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Zero to Hero: How to Be the Best Boss Ever

Illustration for article titled Zero to Hero: How to Be the Best Boss Ever

Are you new to being a boss? Or do you feel like your staff hates you? Then you need a bit of help to improve the situation. Why? The more your staff respect and like you as a boss, the more productive they would be. Having a great leader inspires people to do better in their jobs. Even if you consider yourself as a good boss, you need to be continuously improving. Just as your team members are growing every day, you should also be learning more each day.

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Some bosses fuel productivity with the use of fear. It may work for a while, but it harbours an unfavourable environment for the whole team. Plus, it would probably only work while you are around. Fuel great performance with respect instead. Show your members respect, and they will give it back to you and the company.

What qualities should you develop so that you can become the best boss ever?

Illustration for article titled Zero to Hero: How to Be the Best Boss Ever
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1. Great bosses are good listeners.

Effective communication is the key to many things. And it is definitely one of the keys of effective leadership. If you can effectively communicate with your staff, then things are going to get done smoothly with minimal issues. Great bosses transparently communicate with their team members individually and together as a collective unit. Managing information and instructions this way ensures that everyone has the information they need.

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2. Great bosses are good with adapting to the needs of each one of their team members.

Great bosses know their own strengths and weaknesses. On top of understanding their own skills, they also take time to know each one of their team members. Everyone has their own work style, and a great boss would take time to analyse how their team operates with the many different workstyles available. They check where things overlap and where there are differences.

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Understanding all this information allows them to adapt their management style and approach for each one of the members reporting to them. A good boss knows what approach works best, but a great boss knows that what works for one person might not work for another.

3. Great bosses do their best to set a healthy and positive environment.

Illustration for article titled Zero to Hero: How to Be the Best Boss Ever
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Good bosses can direct people to the right places, but a great boss knows that positive feedback is one of the key drivers of a top-performing team. They acknowledge their members when they do good, and they make sure that each member feels appreciated. Not only do they give out positive feedback, but they also make sure that they cultivate an environment where each team members know how to recognise a job well done. By creating an appreciative environment, great bosses are able to promote a healthy and positive environment where their members can work in peace.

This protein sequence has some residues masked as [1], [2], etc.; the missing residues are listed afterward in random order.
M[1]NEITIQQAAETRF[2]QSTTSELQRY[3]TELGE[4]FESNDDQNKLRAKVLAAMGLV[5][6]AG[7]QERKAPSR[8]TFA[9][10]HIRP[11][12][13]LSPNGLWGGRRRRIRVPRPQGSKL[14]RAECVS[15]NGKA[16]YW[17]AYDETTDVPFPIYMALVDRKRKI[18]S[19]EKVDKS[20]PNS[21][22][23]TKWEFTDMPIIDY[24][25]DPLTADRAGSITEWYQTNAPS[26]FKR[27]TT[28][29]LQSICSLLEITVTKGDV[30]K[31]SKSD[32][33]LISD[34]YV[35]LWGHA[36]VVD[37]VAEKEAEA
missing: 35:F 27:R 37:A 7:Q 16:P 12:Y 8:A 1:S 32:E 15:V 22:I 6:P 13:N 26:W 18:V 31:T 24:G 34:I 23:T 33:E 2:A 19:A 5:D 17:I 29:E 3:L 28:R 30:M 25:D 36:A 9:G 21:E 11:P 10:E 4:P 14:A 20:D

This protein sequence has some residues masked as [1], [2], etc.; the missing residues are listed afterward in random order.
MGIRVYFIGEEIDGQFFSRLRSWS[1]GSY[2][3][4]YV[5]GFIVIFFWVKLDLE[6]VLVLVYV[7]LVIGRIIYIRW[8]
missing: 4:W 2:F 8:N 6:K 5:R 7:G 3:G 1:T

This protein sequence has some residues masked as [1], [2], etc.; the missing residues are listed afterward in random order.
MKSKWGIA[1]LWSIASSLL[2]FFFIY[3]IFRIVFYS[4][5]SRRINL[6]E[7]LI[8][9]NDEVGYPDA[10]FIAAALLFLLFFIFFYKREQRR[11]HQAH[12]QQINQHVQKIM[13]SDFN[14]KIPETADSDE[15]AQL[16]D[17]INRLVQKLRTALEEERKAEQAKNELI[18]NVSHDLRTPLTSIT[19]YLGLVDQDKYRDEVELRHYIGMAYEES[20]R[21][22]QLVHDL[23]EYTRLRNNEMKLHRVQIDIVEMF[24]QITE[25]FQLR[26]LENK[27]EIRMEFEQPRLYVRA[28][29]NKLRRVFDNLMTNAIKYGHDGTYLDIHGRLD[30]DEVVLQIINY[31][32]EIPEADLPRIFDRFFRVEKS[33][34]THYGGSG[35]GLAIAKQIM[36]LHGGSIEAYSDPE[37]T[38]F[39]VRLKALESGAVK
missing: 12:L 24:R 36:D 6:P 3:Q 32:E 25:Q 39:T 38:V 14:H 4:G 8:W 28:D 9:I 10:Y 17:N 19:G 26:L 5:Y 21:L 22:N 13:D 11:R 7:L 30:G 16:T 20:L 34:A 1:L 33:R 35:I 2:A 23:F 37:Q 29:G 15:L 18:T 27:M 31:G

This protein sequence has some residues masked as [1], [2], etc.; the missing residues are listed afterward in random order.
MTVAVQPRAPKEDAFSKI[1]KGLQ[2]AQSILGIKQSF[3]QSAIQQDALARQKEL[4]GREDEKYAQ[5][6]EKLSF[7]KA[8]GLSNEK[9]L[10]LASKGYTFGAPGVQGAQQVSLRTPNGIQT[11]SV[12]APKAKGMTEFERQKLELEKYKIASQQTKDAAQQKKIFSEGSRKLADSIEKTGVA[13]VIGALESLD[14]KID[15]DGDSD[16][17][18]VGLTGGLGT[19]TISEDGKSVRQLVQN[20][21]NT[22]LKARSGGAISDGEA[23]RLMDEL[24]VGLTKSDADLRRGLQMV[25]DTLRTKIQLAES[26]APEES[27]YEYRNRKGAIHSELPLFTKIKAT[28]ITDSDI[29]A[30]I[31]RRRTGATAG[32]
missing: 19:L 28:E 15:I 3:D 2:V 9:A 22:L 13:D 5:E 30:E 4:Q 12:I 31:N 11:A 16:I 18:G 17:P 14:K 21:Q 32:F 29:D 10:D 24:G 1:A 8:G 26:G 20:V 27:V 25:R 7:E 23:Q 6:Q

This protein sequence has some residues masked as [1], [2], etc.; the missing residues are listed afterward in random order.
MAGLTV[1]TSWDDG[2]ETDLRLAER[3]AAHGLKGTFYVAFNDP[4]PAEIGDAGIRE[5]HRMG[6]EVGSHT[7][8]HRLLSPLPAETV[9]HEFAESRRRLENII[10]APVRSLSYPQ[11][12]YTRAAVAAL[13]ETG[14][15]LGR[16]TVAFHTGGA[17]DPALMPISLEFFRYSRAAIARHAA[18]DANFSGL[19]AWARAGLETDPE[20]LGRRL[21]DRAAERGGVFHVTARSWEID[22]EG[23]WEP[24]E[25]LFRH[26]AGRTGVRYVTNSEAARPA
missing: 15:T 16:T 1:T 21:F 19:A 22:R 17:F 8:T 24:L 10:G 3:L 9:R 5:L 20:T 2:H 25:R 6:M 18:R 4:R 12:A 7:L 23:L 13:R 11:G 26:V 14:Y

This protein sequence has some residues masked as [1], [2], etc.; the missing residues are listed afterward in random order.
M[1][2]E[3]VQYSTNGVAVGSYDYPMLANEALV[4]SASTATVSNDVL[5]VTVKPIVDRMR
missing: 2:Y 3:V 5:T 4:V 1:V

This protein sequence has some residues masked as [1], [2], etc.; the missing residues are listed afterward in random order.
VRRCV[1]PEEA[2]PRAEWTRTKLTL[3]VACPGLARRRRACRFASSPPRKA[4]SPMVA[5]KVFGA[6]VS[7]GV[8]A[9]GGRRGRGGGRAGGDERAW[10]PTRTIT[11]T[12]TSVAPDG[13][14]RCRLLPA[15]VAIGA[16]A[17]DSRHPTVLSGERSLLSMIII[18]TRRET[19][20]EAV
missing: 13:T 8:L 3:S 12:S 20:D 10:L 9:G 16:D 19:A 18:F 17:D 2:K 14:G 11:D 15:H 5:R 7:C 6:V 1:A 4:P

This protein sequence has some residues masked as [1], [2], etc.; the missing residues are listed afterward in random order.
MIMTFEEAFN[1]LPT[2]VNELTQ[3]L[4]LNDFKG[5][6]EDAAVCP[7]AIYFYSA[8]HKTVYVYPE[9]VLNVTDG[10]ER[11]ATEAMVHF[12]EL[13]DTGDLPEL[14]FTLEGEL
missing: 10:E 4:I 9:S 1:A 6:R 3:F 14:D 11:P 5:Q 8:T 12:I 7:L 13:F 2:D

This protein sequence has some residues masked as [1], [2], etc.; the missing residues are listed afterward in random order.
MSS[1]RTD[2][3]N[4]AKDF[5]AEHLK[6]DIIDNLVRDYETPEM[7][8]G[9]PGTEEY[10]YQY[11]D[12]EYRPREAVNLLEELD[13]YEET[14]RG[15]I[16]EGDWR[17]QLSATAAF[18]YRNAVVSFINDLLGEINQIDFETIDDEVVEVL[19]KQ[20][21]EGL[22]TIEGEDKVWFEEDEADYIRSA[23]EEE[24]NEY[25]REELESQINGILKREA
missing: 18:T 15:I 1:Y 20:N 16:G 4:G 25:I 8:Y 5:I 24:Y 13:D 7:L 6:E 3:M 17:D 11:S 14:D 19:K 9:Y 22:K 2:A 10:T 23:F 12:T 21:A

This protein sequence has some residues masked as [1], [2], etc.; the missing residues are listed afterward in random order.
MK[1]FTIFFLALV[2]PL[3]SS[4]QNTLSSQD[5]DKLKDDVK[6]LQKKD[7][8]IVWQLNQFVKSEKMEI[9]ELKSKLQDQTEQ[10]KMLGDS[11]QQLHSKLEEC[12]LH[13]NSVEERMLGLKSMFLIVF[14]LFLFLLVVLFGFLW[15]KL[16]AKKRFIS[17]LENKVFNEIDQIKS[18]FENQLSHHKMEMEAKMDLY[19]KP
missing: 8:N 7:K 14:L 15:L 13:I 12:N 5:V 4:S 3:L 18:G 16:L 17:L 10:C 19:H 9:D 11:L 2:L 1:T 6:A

4. Great bosses know when a conflict is healthy.

Not all conflicts are bad, and great bosses know how to differentiate destructive conflicts from constructive ones. Great bosses know how to create cultures of collaboration. They take advantage of all the diverse perspectives on their team to come up, which is better than approaching a task individually. The team gets to hear different opinions and decisions on the matter. Great bosses know how to conduct a group discussion where everyone feels included in the process, has a chance to express their opinions and have their ideas be heard.

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Great bosses can both support and lead their team in a group discussion while still cultivating an environment that promotes and encourages productive conflict.

The word conflict has a negative connotation for most people, but great bosses know that there are two kinds of conflicts: a destructive conflict which is based on ego, politics, and competition. In contrast, productive conflict is unfiltered, the passionate debate around issues that are important to the success of a team.

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5. Lastly, great bosses do not fear failure.

Some bosses are too afraid of failure that they forget about the welfare of their team. Great bosses do not operate this way. Again, it is not a good idea to fuel productivity with fear. Great bosses set their employees up for success. They take responsibility for jumping in and helping when obstructions need to be moved out of the way.

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They don’t expect their team to do a task perfectly on the first try, instead of getting mad about a few setbacks, they encourage their team to learn from the experience.

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